Ocean Policy Advisory Council
The Oregon Ocean Policy Advisory Council, known to all as OPAC, was created by the 1991 Oregon Legislature (ORS Chapter 196.405 et seq) to involve state agencies, ocean stakeholders, coastal local governments, and the public in formulating and coordinating policy recommendations about ocean resources and uses to the Governor and state agencies. Initially conceived as a mechanism to bring stakeholders to the table with state agencies that have actual management authority in various ocean-related spheres, the OPAC membership was altered by the 2003 Oregon legislature to make stakeholders pre-eminent, reducing the Oregon state agency representatives to the status of non-voting members. The most current list of OPAC members may be viewed here. Robin Hartmann, first as Oregon Shores’ Ocean Program director, and subsequently as our Ocean Policy Advocate, has been a long-serving member of the council.
OPAC is also charged with preparing and, as needed, amending a plan for managing ocean resources in Oregon’s three nautical mile-wide Territorial Sea. The initial Territorial Sea Plan was adopted in 1994, amended in 2000, and amended again in 2013 to plan for ocean wave energy development and to add marine reserve sites. It should be noted that neither OPAC nor the Oregon Territorial Sea Plan address ocean fisheries, which are managed by the Oregon Department of Fish and Wildlife and the Pacific Fishery Management Council.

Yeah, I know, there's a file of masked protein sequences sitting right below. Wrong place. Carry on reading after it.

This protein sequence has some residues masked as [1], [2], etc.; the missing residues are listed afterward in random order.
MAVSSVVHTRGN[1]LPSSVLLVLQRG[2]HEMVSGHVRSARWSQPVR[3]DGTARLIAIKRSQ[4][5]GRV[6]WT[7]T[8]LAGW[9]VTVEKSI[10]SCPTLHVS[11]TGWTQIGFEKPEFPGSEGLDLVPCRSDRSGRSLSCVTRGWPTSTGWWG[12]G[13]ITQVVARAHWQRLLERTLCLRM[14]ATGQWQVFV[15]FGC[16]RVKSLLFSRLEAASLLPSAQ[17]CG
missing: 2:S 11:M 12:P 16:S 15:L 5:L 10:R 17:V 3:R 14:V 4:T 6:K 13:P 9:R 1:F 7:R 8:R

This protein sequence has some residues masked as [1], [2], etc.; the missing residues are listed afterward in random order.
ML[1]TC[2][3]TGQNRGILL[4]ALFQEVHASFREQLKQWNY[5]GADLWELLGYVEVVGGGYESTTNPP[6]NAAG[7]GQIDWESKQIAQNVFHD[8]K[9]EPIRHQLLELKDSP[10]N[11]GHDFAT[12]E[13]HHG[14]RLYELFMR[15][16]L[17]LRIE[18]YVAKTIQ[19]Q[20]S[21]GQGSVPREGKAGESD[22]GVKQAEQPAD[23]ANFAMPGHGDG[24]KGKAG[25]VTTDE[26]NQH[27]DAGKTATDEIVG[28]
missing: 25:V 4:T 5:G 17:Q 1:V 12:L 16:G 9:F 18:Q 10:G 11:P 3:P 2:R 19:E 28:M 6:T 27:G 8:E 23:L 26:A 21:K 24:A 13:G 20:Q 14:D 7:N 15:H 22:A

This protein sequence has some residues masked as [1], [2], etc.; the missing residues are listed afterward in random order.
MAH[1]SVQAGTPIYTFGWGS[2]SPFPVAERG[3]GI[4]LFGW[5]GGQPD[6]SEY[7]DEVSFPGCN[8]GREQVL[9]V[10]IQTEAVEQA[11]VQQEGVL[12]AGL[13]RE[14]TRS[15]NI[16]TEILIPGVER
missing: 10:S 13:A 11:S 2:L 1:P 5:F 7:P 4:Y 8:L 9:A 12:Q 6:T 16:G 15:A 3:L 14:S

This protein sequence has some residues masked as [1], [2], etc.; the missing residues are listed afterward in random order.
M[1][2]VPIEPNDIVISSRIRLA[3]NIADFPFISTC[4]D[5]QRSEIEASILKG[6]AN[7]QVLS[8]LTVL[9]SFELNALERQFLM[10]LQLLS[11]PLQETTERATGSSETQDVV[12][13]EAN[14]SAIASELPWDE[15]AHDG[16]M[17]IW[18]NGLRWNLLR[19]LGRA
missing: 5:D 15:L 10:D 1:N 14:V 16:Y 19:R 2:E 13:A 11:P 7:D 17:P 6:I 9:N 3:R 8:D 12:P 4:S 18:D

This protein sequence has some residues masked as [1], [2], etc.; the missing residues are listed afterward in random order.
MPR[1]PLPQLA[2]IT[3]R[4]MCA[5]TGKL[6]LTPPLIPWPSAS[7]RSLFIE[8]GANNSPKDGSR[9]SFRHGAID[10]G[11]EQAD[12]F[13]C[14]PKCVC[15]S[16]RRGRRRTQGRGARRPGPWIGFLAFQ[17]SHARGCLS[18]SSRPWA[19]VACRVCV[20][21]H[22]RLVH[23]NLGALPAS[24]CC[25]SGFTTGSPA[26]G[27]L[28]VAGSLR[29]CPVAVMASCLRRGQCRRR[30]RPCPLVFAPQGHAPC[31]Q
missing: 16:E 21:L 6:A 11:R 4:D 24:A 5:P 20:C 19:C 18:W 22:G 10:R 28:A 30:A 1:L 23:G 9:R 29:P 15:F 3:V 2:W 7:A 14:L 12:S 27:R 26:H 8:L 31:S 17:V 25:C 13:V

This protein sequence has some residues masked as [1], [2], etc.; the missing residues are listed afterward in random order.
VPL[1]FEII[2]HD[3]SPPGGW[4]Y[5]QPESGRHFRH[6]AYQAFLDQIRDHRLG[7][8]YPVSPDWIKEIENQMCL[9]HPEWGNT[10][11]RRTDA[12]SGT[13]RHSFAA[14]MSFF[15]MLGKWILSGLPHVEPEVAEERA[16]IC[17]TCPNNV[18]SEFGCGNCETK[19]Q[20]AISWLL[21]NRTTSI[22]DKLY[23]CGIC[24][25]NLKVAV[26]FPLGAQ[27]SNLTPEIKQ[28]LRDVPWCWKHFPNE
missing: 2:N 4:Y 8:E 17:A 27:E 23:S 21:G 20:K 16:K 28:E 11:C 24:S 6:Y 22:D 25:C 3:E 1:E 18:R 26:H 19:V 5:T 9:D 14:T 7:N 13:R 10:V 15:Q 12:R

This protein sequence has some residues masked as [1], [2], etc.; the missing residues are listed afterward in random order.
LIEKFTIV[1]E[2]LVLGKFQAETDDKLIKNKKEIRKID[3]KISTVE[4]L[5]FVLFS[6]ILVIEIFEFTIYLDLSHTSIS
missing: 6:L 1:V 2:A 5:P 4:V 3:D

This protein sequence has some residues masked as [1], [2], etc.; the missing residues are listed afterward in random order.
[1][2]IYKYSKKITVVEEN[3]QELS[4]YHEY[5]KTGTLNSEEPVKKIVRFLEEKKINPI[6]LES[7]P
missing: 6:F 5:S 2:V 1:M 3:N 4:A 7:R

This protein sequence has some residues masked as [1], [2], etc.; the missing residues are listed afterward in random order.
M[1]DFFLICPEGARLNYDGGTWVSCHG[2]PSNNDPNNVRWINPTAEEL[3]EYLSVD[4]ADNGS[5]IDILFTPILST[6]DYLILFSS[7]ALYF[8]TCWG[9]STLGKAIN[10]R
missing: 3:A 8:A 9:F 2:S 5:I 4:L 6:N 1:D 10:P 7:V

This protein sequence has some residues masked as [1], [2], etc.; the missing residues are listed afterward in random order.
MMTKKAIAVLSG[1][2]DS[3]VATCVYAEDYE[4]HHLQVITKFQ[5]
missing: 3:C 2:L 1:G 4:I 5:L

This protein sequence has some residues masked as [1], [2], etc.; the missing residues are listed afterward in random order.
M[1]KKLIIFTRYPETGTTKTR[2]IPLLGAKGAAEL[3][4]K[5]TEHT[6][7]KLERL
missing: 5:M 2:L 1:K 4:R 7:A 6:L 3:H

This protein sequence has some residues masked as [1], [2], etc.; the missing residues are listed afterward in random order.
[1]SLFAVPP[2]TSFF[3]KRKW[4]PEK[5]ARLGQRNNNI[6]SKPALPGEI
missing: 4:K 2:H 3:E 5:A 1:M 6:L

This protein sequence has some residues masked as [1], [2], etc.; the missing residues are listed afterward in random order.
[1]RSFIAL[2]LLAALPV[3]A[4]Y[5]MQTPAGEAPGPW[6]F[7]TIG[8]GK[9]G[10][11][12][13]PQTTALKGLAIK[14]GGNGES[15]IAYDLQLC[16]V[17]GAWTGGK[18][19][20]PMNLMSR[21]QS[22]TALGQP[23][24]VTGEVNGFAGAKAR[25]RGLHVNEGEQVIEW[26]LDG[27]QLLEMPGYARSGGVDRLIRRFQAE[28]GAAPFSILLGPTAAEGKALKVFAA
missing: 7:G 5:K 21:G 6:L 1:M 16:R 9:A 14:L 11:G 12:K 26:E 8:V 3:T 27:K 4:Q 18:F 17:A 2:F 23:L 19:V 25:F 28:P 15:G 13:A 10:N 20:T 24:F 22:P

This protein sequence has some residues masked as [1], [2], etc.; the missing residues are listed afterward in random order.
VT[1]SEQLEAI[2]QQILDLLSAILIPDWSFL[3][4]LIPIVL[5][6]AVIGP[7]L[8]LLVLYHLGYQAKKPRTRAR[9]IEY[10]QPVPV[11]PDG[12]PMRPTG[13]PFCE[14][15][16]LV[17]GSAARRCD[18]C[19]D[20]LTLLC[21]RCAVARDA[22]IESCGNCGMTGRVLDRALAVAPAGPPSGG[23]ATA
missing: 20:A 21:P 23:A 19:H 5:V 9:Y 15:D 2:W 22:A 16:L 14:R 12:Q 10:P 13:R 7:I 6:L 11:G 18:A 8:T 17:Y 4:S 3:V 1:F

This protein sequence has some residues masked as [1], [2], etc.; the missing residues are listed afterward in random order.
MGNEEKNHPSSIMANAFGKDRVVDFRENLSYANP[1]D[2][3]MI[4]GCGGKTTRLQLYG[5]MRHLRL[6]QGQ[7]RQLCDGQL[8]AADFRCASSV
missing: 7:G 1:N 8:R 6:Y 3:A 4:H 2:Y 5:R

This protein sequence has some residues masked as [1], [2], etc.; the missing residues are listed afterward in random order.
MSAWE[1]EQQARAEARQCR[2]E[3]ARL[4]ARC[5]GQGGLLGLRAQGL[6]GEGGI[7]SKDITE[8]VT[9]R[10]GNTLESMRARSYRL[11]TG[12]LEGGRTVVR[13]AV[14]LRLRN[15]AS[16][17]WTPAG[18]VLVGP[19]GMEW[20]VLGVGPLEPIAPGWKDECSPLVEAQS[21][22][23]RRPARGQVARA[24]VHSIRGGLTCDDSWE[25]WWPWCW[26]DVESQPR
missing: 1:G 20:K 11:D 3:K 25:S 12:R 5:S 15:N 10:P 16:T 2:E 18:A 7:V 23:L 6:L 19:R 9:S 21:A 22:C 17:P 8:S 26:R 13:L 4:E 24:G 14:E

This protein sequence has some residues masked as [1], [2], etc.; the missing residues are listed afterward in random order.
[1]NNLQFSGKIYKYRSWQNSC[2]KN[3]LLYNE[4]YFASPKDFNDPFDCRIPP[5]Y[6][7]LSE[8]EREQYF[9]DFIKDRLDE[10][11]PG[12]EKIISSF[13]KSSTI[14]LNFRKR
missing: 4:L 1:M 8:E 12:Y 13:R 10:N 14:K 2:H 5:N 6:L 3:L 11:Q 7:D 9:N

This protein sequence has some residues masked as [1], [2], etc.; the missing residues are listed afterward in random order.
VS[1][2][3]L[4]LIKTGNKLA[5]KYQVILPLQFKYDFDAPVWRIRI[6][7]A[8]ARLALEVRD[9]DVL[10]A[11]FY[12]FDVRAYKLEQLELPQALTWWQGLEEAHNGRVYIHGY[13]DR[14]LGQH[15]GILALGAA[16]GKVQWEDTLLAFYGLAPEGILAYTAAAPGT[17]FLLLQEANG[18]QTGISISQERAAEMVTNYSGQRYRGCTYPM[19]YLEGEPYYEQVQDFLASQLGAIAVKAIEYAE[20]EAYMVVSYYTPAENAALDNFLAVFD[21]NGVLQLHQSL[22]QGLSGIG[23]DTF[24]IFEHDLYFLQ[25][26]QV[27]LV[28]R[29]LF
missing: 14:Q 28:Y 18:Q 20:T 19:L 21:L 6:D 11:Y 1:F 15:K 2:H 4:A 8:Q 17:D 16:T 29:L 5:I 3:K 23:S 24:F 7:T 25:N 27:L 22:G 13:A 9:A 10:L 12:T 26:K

OPAC meets twice a year at locations on the Oregon coast. Information about OPAC meetings is available on the OPAC website. The Ocean Policy Advisory Council is perhaps the most visible part of the Oregon Ocean Resources Management Program enacted by the 1991 legislature. The other parts of the program are:
- Applicable elements of Oregon’s federally-approved Coastal Zone Management Program that apply to ocean resources, which includes Statewide Planning Goal 19, Ocean Resources, as well as state laws and regulations pertaining to ocean resources
- The Territorial Sea Plan as recommended by OPAC and adopted by the Land Conservation and Development Commission
- Parts of the 1990 Oregon Ocean Resources Management Plan that are consistent with state law